Email marketers sue spam-blocking organizations... eBay and Amazon.com privacy policies called into question... Court rules against Verizon... and more from around the web
A new computer worm, known as Coronex, takes advantage of public panic about the real life virus, Severe Acute Respiratory Syndrome. The mass-mailing Windows worm
aims to persuade people to open an attachment offering details on the current SARS epidemic. If opened the worm forwards itself to all contacts in the Outlook address book.
A Boca Raton trade association calling itself Emarketersamerica.org has filed suit against spam opponents
, seeking a jury trial and damages of $75,000. Named are two prominent antispam groups, a German domain registrar and nine individuals. The complaint alleges antispam groups have interfered with contracts between marketers and their Internet service providers by petitioning the ISPs to remove the marketers from their networks. The group also claims that organizations Spamhaus
and the Spam Prevention Early Warning System
, the two primary defendants named in the suit, "sell products which block the electronic transmission and communications of American citizens and businesses."
Officials at Junkbusters
and the Electronic Privacy Information Center (EPIC)
held a joint news conference Tuesday
in which they discussed their decisions to file separate complaints with the Federal Trade Commission against eBay and Amazon.com because of privacy concerns.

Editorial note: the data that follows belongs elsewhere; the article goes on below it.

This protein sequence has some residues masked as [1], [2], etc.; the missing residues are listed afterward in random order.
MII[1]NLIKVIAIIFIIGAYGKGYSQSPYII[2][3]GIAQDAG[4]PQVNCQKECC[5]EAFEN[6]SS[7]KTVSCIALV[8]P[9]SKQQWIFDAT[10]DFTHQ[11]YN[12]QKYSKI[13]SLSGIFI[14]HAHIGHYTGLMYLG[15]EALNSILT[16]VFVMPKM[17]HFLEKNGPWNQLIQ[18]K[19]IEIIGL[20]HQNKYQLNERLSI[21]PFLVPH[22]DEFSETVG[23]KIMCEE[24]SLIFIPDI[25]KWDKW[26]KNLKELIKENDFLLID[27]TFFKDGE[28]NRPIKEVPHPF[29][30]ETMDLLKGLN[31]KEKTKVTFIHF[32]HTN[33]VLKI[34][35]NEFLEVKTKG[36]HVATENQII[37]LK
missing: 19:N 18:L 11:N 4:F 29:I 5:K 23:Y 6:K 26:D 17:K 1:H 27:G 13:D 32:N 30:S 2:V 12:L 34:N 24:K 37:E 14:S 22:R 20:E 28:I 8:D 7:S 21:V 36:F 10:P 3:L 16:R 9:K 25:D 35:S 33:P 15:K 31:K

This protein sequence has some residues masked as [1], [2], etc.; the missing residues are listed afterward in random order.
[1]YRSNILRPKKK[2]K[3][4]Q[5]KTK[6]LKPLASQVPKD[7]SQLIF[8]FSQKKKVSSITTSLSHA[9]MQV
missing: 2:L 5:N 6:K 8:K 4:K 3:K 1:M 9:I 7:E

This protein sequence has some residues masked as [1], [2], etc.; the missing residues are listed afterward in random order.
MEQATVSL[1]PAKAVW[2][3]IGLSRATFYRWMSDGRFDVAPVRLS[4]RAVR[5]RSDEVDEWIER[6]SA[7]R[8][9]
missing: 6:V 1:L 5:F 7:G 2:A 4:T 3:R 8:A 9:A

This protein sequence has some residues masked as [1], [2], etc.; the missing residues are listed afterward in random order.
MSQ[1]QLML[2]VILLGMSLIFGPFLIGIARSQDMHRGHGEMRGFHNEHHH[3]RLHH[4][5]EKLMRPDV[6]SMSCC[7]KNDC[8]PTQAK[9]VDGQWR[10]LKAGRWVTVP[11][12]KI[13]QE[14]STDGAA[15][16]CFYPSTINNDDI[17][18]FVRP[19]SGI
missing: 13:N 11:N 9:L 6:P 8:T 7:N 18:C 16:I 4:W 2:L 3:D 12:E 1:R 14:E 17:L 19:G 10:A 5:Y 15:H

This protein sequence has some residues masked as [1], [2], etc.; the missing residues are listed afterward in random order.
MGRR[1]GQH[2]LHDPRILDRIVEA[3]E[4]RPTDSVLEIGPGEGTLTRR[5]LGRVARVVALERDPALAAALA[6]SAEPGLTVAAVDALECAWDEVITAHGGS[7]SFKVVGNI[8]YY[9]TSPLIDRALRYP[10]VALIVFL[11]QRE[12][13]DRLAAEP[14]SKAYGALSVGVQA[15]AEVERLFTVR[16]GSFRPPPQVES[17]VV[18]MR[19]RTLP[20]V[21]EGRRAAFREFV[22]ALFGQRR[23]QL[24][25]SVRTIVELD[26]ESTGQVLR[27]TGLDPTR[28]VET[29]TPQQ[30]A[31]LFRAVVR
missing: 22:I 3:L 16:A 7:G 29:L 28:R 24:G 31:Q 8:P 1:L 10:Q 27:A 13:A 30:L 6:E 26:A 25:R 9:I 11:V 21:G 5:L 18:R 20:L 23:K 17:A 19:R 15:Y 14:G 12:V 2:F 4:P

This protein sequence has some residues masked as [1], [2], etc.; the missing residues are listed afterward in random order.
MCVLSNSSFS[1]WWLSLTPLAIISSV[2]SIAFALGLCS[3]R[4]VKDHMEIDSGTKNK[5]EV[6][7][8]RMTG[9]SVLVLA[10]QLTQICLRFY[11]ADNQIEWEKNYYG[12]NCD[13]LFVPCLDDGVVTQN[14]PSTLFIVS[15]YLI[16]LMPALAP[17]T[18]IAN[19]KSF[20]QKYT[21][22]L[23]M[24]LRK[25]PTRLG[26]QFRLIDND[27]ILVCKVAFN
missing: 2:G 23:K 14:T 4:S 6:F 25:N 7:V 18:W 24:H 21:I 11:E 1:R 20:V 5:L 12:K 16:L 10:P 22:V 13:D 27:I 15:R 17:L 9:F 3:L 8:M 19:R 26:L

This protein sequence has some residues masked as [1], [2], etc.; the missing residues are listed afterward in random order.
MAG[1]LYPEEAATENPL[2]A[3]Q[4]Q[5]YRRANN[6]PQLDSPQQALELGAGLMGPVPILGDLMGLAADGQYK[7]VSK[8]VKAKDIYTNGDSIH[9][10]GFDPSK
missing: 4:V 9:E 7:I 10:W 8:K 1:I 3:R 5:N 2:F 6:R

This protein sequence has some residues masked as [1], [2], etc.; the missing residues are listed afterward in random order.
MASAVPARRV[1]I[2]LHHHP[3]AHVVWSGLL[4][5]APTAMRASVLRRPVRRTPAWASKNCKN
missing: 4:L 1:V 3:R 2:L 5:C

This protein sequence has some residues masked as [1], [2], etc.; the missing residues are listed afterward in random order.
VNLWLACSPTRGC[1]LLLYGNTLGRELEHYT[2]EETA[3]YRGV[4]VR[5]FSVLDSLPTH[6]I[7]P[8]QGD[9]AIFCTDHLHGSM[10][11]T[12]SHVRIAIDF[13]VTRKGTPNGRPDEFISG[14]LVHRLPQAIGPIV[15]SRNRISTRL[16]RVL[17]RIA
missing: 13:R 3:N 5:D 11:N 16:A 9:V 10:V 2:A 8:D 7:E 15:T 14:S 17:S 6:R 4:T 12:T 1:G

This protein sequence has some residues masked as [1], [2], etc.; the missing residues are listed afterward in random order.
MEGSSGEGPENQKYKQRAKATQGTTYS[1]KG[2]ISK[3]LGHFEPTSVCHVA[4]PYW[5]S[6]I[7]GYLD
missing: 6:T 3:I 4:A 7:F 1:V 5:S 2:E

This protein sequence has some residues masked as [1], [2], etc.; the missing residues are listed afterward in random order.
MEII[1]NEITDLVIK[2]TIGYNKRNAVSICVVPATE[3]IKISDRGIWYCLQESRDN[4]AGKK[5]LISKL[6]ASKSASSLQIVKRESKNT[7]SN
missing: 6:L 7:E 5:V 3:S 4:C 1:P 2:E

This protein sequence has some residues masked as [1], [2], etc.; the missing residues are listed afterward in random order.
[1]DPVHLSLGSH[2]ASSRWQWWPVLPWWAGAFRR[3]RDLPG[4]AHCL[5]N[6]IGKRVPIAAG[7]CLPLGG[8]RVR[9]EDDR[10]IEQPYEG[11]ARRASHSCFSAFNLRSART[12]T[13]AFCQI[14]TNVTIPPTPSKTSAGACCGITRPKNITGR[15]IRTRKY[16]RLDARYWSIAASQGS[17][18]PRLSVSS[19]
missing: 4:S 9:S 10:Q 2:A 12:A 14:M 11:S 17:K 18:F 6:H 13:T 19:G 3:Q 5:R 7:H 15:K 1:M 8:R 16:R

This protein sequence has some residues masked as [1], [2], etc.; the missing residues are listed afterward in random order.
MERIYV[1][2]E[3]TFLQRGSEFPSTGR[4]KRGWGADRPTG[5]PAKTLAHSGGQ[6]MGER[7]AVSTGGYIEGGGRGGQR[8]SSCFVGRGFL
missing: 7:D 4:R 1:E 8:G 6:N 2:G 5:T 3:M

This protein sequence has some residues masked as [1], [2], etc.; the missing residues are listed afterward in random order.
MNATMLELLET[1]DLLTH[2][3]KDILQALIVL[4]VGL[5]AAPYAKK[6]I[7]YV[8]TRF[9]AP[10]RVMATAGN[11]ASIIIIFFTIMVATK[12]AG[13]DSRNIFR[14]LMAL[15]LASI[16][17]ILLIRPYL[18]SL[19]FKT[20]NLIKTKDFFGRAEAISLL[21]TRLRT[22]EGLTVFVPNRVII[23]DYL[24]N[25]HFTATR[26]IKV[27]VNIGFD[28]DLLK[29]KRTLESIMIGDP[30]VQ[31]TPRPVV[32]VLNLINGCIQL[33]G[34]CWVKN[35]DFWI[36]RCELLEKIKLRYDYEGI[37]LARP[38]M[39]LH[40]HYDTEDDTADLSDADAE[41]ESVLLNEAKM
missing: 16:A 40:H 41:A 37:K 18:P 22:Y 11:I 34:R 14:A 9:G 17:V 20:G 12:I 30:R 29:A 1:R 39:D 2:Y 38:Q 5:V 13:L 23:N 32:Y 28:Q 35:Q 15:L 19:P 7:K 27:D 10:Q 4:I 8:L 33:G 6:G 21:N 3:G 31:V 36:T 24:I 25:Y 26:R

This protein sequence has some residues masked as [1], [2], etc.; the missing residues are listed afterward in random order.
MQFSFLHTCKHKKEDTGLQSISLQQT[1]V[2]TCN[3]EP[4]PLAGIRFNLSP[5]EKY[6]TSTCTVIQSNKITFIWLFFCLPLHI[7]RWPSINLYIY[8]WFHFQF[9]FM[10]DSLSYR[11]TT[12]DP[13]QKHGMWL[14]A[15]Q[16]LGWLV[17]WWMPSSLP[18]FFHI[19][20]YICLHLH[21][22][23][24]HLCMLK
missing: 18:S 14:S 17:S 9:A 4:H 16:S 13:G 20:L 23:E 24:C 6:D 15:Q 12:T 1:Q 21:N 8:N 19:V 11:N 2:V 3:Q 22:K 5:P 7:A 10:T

Following Catletts presentation, EPIC deputy counsel Chris Hoofnagle charged that Amazon.com is in violation of the federal Childrens Online Privacy Protection Act (COPPA)
of 1998. Hoofnagle said the toy section of Amazon.com constitutes a Web site designed to attract children, which would put it under jurisdiction of COPPA. EPIC charged in the complaint that children under age 13 can enter private information on the site that can then be viewed by others. He questioned an apparent lack of parental control over the information some children are providing, such as their names, addresses and ages.
U.S. District Court Judge John Bates ruled Thursday Verizon must reveal the names of two Internet customers
the Recording Industry Association of America (RIAA) claims have illegally downloaded hundreds of copyrighted songs from the Web. Bates also issued a temporary stay to allow the U.S. Court of Appeals time to consider the issue of a stay. Invoking the subpoena clause of the DMCA, the RIAA in August asked Bates to force Verizon to reveal the name of a subscriber suspected of downloading copyrighted music. Verizon contended the subpoena related to material transmitted over Verizons network, but not stored on it, and thus fell outside the scope of the subpoena power authorized in the DMCA.
Microsoft dug its roots a little deeper into the music business Wednesday, as copy-protection company Macrovision agreed to license
its Windows digital rights management technology for CDs. The pre-ripped, or "second session" Windows Media files added to music discs will allow record labels to specify exactly what can be done with the songs, such as burning a few extra CDs, making a few digital copies, or transferring them to an MP3 player. Despite the movement on the technology front, there remains no indication from the major music labels as to when they might start releasing protected titles in the United States